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  5. "Itheann na mná ceapaire agus…

"Itheann na mná ceapaire agus ólann siad bainne."

Translation:The women eat a sandwich and they drink milk.

August 30, 2014



Multiple women eating one sandwich? I think this sentence should be altered.


Why so? Two women could be sharing a sandwich...maybe they're on a diet? Or maybe a groups of woman are sharing a massive sandwich for the sake of it? We can't judge these women for eating the one sandwich...


My guess is that if they were eating sandwitches, it would be plural in the Irish sentence, and we should be able to catch that. Given my current level in Irish I wouldn't be able to make the plural "sandwiches", though :D


However, cén fáth nach bhuil siad ag ólann tae?


I kinda agree with Ditty, maybe accept both? Seems like both can be used. Just a thought.


Both can't be used. This sentence can only mean "The women eat a sandwich ..."


In Philadelphia, it's common to have a hoagie the length of the table sliced into small segments at catered luncheons. https://qph.fs.quoracdn.net/main-qimg-50af4cde5151b5f2674aaa9f67cd5254


Y'know, I wouldn't have thought of that, but I think that's pretty widespread. I remember doing that at a couple of companies where I worked.


Use of singular implies one sandwich per person. In a more general context if each person has or can have only one of an item the singular is always used. For example "their heads" in English goes into Irish as "a gceann" (their head) - "a gcinn" (their heads) would sound most strange as it would that they had more than one each. The sentence as it stands is correct.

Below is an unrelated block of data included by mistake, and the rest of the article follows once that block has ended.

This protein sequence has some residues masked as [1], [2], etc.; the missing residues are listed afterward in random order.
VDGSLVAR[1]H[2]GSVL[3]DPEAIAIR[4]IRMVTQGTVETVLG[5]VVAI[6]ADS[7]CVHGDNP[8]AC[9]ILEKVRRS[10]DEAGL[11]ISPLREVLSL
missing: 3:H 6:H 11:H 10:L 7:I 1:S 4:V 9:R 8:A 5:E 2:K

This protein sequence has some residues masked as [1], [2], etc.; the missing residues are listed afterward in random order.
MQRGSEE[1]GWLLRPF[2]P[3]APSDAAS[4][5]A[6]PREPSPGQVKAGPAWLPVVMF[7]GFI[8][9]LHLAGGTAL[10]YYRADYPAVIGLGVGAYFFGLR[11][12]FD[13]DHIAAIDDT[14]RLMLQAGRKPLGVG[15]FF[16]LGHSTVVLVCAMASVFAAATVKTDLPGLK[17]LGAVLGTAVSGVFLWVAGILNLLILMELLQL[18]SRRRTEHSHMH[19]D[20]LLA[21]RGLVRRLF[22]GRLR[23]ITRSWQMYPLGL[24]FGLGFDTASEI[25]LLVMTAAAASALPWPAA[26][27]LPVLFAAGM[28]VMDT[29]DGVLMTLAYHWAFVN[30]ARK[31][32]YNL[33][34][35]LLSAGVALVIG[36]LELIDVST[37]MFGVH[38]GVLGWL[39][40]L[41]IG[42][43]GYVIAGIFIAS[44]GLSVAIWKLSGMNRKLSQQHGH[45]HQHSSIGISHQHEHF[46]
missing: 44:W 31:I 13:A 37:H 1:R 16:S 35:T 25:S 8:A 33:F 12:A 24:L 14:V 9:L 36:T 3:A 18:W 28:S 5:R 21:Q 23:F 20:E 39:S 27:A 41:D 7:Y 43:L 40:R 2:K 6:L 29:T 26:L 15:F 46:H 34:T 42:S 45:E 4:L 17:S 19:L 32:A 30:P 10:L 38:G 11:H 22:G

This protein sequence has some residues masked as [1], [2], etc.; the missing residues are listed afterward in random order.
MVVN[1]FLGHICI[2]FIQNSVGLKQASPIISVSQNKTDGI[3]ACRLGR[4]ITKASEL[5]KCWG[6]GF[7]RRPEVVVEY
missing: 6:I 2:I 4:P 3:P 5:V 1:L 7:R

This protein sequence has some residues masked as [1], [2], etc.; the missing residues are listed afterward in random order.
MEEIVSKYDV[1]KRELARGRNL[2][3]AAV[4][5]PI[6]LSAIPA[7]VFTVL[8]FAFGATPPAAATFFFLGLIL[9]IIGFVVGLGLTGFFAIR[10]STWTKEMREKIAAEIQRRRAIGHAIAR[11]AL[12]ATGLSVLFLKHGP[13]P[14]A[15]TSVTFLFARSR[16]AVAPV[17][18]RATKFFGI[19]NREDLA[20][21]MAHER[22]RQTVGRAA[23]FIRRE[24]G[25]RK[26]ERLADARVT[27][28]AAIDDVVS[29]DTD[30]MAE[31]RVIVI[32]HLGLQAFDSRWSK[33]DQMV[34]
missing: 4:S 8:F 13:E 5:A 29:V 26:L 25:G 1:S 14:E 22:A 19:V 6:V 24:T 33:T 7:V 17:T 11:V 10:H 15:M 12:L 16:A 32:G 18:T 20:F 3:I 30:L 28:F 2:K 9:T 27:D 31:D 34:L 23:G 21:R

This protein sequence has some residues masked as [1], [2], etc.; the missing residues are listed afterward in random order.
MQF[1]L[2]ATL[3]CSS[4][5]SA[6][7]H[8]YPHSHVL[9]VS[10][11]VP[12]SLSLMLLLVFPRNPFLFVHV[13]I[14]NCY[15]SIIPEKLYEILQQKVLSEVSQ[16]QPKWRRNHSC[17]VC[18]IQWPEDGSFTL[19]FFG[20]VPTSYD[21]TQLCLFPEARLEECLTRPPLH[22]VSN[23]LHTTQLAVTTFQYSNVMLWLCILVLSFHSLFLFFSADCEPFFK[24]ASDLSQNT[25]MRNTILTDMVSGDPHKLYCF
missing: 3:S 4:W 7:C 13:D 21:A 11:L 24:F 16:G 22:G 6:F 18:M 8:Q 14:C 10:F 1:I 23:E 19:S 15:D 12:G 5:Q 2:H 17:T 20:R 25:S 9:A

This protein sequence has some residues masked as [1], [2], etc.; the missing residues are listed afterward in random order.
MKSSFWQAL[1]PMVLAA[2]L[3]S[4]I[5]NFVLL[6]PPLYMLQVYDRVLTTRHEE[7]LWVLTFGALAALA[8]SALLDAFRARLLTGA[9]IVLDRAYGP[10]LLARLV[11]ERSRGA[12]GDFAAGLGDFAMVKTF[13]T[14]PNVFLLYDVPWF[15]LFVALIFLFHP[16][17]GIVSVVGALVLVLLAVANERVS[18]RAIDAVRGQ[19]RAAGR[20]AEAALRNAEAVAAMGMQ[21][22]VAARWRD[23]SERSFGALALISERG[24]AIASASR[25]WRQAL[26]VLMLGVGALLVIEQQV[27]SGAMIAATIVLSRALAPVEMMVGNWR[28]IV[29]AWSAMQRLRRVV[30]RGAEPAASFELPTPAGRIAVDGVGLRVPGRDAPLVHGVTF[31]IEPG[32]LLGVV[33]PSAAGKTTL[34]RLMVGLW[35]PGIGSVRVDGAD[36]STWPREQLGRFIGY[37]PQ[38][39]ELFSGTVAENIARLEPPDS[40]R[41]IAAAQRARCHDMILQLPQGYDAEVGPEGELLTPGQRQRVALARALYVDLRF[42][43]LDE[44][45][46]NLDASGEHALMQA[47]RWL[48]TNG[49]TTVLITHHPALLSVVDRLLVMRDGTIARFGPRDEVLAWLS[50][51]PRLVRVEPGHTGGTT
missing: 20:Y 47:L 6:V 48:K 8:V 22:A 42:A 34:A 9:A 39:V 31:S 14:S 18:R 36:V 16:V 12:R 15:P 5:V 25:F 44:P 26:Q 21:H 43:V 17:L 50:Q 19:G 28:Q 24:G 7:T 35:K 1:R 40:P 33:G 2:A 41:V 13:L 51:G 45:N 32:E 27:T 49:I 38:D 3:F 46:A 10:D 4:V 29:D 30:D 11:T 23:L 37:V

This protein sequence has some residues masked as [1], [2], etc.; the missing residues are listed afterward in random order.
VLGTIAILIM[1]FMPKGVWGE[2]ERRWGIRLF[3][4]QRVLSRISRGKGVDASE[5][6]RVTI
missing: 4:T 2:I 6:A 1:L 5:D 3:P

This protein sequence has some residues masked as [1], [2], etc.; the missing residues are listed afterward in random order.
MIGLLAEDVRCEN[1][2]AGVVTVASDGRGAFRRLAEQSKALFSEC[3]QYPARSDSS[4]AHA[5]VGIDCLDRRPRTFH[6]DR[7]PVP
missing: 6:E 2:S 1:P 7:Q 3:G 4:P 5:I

When I hear the word "mná" it sounds like "mraw". I keep hearing an "r" sound.

How is it pronounced?


According to wiktionary, mná is pronounced /mˠɾˠɑː/ in Connacht. Link: https://en.wiktionary.org/wiki/mn%C3%A1


For people who don't understand the International Phonetic Alphabet, a link to the sound database at www.teanglann.ie might be more helpful:

In both Ulster Irish and Connacht Irish, certain worlds that are spelled with an "n" have an "r" pronunciation. (cnoc is another example that crops up on Duolingo). In Munster Irish, and for most people who aren't native speakers from Connacht or Ulster, the "n" is pronounced as an "n".


Could mean simply two women. My mom and I split sandwiches still when we get together, just like we did when I was younger. I think it is fine ;)


I think we should here the "d" in siad as I thought she was saying "se" ie he


Although the d in siad might not be easily heard in this recording, the two vowel sounds are clear, so it still makes sense to conclude that siad was spoken rather than .


Na mná sounds like "na mrra." Is that standard?


One of two acceptable pronunciations. In the south it's pronounced "mnaw" as spelt.


what is the plural of sandwich?


Thought it was ólann sibh.... not that clear when learning

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